Monday 23 April 2018

United to increase Fabregas bid amid fears deal could stall

Wilfried Zaha is shadowed by Mark Bridge during Manchester United’s 5-1 win over the A League All-Stars at the ANZ Stadium in Sydney.
Wilfried Zaha is shadowed by Mark Bridge during Manchester United’s 5-1 win over the A League All-Stars at the ANZ Stadium in Sydney.

Mark Ogden

Manchester United plan to submit an increased £30m offer for Cesc Fabregas in a bid to accelerate efforts to sign the midfielder amid concerns that managerial upheaval at Barcelona could jeopardise their move for the former Arsenal captain.

United manager David Moyes, whose squad is due to fly from Sydney to Tokyo this afternoon for the next leg of the club's pre-season tour, confirmed last week that a formal offer, in the region of £26m, had been lodged for Fabregas.

With Barcelona failing to respond to United's offer, however, the Premier League champions are now prepared to increase their bid in order to underline their determination to make Fabregas the first major signing of the Moyes era.

However, with Barcelona manager Tito Vilanova forced to step down from his post at the Nou Camp on Friday due to the return of a cancerous tumour, the Spanish champions are now likely to focus solely on resolving the management position and offering their full support to Vilanova and his family before addressing outstanding transfer business.

United, who are also bracing themselves for a renewed attempt from Chelsea to sign Wayne Rooney, had been confident of enticing the 26-year-old Fabregas back to the Premier League, two years after his transfer from Arsenal to Barcelona.

Fabregas remains the No 1 priority for Moyes, but the unforeseen circumstances of Vilanova's deteriorating health have led to uncertainty over the outcome of United's move for the player.

Primarily, Vilanova's illness has led to Barcelona's executives shelving all unrelated business, but there is also an acceptance at United that a new manager may tempt Fabregas to stay at the club following his lack of opportunities under Vilanova last season.

Barcelona, having signed Neymar for £53m this summer following their decision to reward Lionel Messi with a £17m-a-year six-year contract in February, remain set on a policy of reducing their wage bill by player sales this summer.

Chief executive Ed Woodward's return from United's tour of Australia on Wednesday to attend to urgent transfer business in Europe has yet to bear fruit.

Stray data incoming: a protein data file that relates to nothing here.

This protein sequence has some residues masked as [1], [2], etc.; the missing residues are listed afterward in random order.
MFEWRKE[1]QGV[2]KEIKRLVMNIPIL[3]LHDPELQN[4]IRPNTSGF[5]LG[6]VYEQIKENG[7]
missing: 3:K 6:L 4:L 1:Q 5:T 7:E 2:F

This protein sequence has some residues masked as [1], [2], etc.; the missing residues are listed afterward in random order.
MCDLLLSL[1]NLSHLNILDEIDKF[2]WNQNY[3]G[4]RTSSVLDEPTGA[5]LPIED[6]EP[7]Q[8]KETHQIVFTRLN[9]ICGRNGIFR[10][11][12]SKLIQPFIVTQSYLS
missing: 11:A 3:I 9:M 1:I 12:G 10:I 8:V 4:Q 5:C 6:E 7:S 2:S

And following United's 5-1 victory against the A-League All Stars in Sydney last night, Moyes admitted: "I have not had any more news, no more updates on anything really."

United cruised to the win in front of 83,127 at the ANZ Stadium with Robin van Persie marking his first pre-season appearance with a goal following two apiece from Danny Welbeck and youngster Jesse Lingard.

Welbeck's goals, his first in any game for United since the 1-1 draw against Real Madrid in February, came in the wake of a pep talk from Moyes about his recent poor form in front of goal.

"I told him [Welbeck] that he could have scored four or five, but you have to keep getting there to score and he did so," said Moyes. "I have said to him that, if he continues to work as hard for the team as he has been doing, he will get his rewards. He made the 'keeper save with his feet, was a bit unlucky at other times, had some great runs and I think he showed a bit of versatility about himself. I was impressed."

Woodward, meanwhile, has revealed the club are considering restoring the words "football club", which were dropped 15 years ago in a controversial redesign, to their club crest. Woodward, who added that there were no plans to rename Old Trafford, confirmed that both he and Joel Glazer, United's joint-chairman, were uncomfortable with the present design.

"I didn't like that change," Woodward said of the 1998 redesign which removed the words "football club" from the United badge. "Joel didn't like that change. We will look at that and have a think about that. We are a football club. We are not a business. The way I described it to the staff was 'we are a 135-year-old club and that's what you have to remember'.

"We are a football club. A club with a capital C: Club. And strapped to that is a commercial business that's going to fund a lot of the player purchases going forward here and we have to be supportive of both.

"We've got to make sure they coexist together and don't impact each other and that's where we are trying to balance it. The heritage is not just important, it is central to what we are trying to do. As an example we will not rename Old Trafford, the name is part of the fabric of the club. It means something to our fans."


Irish Independent

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